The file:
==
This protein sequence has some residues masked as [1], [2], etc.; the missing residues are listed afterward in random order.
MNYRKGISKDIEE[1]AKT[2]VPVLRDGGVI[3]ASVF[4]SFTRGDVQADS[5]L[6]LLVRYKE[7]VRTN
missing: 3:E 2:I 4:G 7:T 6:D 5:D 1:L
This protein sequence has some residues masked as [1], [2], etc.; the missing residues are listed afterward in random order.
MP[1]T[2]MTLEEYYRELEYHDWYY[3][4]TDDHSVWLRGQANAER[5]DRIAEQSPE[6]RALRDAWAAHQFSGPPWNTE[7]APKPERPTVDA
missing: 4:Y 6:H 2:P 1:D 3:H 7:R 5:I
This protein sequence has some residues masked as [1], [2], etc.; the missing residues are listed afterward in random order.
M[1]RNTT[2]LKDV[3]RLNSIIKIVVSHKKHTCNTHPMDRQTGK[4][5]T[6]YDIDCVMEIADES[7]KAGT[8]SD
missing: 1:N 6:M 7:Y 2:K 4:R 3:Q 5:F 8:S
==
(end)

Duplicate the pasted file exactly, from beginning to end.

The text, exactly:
This protein sequence has some residues masked as [1], [2], etc.; the missing residues are listed afterward in random order.
MNYRKGISKDIEE[1]AKT[2]VPVLRDGGVI[3]ASVF[4]SFTRGDVQADS[5]L[6]LLVRYKE[7]VRTN
missing: 3:E 2:I 4:G 7:T 6:D 5:D 1:L
This protein sequence has some residues masked as [1], [2], etc.; the missing residues are listed afterward in random order.
MP[1]T[2]MTLEEYYRELEYHDWYY[3][4]TDDHSVWLRGQANAER[5]DRIAEQSPE[6]RALRDAWAAHQFSGPPWNTE[7]APKPERPTVDA
missing: 4:Y 6:H 2:P 1:D 3:H 7:R 5:I
This protein sequence has some residues masked as [1], [2], etc.; the missing residues are listed afterward in random order.
M[1]RNTT[2]LKDV[3]RLNSIIKIVVSHKKHTCNTHPMDRQTGK[4][5]T[6]YDIDCVMEIADES[7]KAGT[8]SD
missing: 1:N 6:M 7:Y 2:K 4:R 3:Q 5:F 8:S